|This is where you walk into the checkpoint. Image from here.|
|This is very a very orderly version of the line. Image from here.|
When I got to the checkpoint, I heard a lot of noise from the area of the security checks. This is never a good sign. It means that things are going slowly, there is backup, and men are upset to be late to their jobs in Jerusalem. I got in line, knowing it would take a while, and proceeded to wait patiently for a half an hour for about 50 people ahead of me to get through. There was only one open line, and any time someone had trouble everyone had to wait.
I was about ten people from the front of the line and talked to a coworker to tell her I’d be late, but expected to be in shortly. About then, with a lot of yelling, pushing, and frenzy around me, I learned that the line we had all been waiting in would be shut down and everyone would have to go through the one which had been closed. It was a shame for those of us at the front of the line, because whoever was closest to the other line would, of course, get there first. Feeling frustrated, I got in line again, at the back (because I’m an American and that is what we are taught is fair from a very very young age). By this time the pre-9am rush had started and the line was growing quickly. Anxiety grew.
|See the guard overhead? Image from here.|
I joined an English speaker who I’d met the previous week while trying to get through the checkpoint. A guard (a young Israeli woman) with a big gun walked over our heads, casually taking in the scene. After another half-hour or so, the guy I stood with yelled to her, “Open the other line!”
After a few words in her walkie talkie, she motioned that the first line would once again be opened. People madly rushed to get in the front. My friend and I joined them, but my my pushing skills are decidedly sub-par. We made it into the line, me behind him, and he negotiated with our line mates to get me where he was, closer to the front. People are often gracious to foreigners.
We waited for another ten or twenty minutes, hoping that our line would move. We heard beeping from the other line indicating that it was, excruciatingly slowly, letting people through. Finally, the guard looked down to us and indicated that the line we were in was not going to open. After an hour and a half, too bad, get back in the other line.
My friend told me it would be another hour before we got through, based on where we ended up in line. By this time I was bruised, tired, frustrated beyond words, and very tempted to call it a day and just go home. I looked around and reminded myself that many of these men go through the checkpoint every day to get to work to support their families. I shouldn’t be so selfish.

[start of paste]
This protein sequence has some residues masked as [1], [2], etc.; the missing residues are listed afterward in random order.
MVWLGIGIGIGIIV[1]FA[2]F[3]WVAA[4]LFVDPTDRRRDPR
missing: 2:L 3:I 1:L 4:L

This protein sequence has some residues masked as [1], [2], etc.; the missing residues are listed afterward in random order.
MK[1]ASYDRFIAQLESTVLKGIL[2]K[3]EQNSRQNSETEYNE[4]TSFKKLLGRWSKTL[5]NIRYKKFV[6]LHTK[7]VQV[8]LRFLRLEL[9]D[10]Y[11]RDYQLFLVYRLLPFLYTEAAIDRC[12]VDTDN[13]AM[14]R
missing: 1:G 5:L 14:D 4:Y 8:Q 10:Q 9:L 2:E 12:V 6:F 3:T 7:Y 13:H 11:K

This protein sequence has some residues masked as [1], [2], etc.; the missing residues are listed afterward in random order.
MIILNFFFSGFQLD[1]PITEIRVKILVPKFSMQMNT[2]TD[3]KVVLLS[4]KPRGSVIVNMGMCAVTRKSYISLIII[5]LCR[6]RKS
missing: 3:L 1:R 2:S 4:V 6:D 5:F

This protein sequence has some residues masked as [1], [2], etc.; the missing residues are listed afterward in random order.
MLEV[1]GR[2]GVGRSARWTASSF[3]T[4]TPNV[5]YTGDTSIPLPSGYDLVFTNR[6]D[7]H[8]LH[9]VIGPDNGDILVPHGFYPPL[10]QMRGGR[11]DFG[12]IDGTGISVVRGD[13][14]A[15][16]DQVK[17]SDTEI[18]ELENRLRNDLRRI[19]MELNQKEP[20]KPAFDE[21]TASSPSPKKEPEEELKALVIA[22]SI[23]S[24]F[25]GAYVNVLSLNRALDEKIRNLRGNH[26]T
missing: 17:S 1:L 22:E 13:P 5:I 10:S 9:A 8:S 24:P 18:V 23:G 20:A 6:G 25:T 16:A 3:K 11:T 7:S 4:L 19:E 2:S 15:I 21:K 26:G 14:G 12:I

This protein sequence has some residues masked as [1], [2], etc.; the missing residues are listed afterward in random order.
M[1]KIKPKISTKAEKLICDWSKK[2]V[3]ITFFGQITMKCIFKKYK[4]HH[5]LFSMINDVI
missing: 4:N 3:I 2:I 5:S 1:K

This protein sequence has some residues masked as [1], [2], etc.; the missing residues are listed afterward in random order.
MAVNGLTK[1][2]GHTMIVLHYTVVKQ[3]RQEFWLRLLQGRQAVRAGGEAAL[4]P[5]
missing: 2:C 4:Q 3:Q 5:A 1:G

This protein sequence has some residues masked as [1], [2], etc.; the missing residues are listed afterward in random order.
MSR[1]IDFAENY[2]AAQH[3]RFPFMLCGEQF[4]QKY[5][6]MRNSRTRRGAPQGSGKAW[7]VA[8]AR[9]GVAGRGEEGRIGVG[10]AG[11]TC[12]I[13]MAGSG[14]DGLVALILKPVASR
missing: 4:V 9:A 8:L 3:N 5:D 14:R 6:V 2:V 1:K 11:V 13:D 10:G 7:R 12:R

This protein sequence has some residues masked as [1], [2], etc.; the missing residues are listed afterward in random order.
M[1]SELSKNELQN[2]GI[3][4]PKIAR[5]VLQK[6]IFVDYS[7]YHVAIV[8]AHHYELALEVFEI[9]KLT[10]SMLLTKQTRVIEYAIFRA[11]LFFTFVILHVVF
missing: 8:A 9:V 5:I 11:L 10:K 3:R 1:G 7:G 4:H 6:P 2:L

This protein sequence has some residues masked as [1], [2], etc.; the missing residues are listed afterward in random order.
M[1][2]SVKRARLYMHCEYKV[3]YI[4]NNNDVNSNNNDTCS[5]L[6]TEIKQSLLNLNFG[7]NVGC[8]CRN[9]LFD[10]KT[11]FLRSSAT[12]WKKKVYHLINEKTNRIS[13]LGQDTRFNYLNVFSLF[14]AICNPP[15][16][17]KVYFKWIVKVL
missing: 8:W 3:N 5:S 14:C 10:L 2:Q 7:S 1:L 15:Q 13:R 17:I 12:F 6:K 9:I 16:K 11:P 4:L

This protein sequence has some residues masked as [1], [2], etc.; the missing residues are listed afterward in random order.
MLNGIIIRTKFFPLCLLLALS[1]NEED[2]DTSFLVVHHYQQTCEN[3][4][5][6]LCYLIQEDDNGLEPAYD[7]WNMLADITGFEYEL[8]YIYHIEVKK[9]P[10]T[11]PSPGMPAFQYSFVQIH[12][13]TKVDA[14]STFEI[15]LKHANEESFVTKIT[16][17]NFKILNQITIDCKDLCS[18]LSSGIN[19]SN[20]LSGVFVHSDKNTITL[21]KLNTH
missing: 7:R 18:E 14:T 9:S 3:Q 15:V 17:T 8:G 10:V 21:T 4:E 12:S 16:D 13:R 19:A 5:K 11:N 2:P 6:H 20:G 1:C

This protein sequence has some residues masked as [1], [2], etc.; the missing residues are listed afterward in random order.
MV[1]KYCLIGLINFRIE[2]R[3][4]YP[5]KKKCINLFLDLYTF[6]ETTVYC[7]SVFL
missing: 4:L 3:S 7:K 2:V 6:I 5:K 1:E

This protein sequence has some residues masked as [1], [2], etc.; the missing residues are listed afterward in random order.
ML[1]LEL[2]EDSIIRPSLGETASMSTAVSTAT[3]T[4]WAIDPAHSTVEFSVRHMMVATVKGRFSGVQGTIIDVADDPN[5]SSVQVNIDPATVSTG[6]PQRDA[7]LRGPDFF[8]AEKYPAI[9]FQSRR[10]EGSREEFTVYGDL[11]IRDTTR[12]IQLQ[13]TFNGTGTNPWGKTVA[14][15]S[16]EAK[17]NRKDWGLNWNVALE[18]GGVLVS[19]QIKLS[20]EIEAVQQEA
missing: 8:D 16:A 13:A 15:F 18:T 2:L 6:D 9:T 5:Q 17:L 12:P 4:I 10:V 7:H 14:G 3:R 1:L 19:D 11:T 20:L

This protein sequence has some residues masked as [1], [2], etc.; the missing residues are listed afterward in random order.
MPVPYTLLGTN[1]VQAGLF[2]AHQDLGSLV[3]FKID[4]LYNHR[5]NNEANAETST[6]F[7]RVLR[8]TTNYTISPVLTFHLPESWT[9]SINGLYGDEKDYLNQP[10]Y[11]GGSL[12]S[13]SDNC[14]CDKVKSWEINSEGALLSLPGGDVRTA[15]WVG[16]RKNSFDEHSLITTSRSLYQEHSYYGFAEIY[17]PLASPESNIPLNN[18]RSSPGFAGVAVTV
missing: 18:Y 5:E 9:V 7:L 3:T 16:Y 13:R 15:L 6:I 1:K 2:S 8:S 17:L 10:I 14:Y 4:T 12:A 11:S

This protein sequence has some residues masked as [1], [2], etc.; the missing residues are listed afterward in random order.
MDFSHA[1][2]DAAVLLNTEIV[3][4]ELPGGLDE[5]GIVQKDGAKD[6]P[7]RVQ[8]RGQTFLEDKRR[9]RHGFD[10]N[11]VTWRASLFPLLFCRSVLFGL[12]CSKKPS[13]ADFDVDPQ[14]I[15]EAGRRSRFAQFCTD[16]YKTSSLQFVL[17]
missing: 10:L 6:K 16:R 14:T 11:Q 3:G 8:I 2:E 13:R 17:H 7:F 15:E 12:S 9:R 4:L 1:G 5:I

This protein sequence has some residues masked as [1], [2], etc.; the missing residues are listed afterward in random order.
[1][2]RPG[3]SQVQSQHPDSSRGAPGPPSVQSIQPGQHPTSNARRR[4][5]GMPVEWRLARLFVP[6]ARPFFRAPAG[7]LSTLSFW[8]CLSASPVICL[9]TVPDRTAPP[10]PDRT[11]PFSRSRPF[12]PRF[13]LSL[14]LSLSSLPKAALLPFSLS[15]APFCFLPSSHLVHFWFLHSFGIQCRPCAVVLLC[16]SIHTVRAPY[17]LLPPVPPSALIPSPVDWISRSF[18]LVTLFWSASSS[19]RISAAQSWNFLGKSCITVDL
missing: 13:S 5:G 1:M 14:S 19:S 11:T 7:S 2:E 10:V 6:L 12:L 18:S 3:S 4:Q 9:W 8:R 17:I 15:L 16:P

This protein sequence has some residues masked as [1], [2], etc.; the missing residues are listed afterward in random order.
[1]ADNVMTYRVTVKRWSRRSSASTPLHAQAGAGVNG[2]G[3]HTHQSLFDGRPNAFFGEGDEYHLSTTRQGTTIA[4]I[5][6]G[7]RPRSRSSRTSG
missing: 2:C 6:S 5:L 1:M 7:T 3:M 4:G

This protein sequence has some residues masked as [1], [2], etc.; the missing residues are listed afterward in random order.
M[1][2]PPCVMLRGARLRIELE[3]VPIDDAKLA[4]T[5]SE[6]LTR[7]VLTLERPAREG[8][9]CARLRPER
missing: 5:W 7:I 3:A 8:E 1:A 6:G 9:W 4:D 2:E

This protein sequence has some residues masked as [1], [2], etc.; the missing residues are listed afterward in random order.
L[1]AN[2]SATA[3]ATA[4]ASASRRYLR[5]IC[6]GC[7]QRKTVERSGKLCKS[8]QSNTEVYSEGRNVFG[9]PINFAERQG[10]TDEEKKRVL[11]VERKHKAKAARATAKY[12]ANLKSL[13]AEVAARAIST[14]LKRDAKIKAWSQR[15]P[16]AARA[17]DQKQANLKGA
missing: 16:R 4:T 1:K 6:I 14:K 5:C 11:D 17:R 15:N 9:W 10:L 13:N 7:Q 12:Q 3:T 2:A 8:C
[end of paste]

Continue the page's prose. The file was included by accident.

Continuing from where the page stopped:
|Image from here.|
People cut shamelessly in line, every man for himself. Tensions grew. Fights nearly broke out. I was upset with the behavior of the people in line, but even more was upset as I began to think that the whole thing was intentional. There are so many ways the process could be efficient. But why make it efficient? The goal is to keep people out, not make it easy for them to come in. True or not, it felt increasingly intentional as the guards lazily meandered around watching people get more and more upset.
There was a lot of pushing to finally get into the final part of the line which has metal barriers to funnel people. Once I was in, multiple people ducked under the barrier, jumping the line. One man’s anger boiled over, and he began a passionate speech. “You should be ashamed of yourselves!” was the clear message. “I can do it too, see?” as he climbed up on the barrier and crossed to the gate, right over my head. Although no one got out of line, I think they did look ashamed by the end of it.
Finally, I got through. After security, you show your papers (passport in my case). I was in line behind a woman with two children who looked to be under two. She cried and pleaded with the guard who told her she couldn’t get through, she didn’t have the right papers. The guy next to me said that she was claiming that her husband is dead, and she needed to go to the hospital or something. She was waved aside and I’m not sure if she ever made it through. I hear that most of the time people are given leniency even without proper papers in such cases.
Finally I got on my bus in Jerusalem and made it to work — about 2 and a half hours late.
Although thankful for these experiences which, although not the everyday occurrence do give some insight into the feelings of oppression of the Palestinian people, I am very thankful that I am able to go to work with a coworker most days. We drive to Jerusalem through a much easier checkpoint which caters to Jewish settlers in the West Bank so they are not prone to hassle us much because they assume we also are settlers.
Before I sign off I want to mention that this is one experience I had, and how I felt as it happened. There are multiple sides to every story and I don’t intend to make a statement against anyone in this post. Since I live in Palestine, many of my initial experiences have been seen from a Palestinian perspective. I look forward to sharing as I learn more about Israel as well.
As it is written: “There is no one righteous, not even one…”
But now a righteousness from God, apart from law, has been made known, to which the Law and the Prophets testify. This righteousness from God comes through faith in Jesus Christ to all who believe.
Note: The pictures in this post were taken from the web to give you an idea of what it looks like, but are not from the day I was there and were not taken from me. For proper credit, see the links.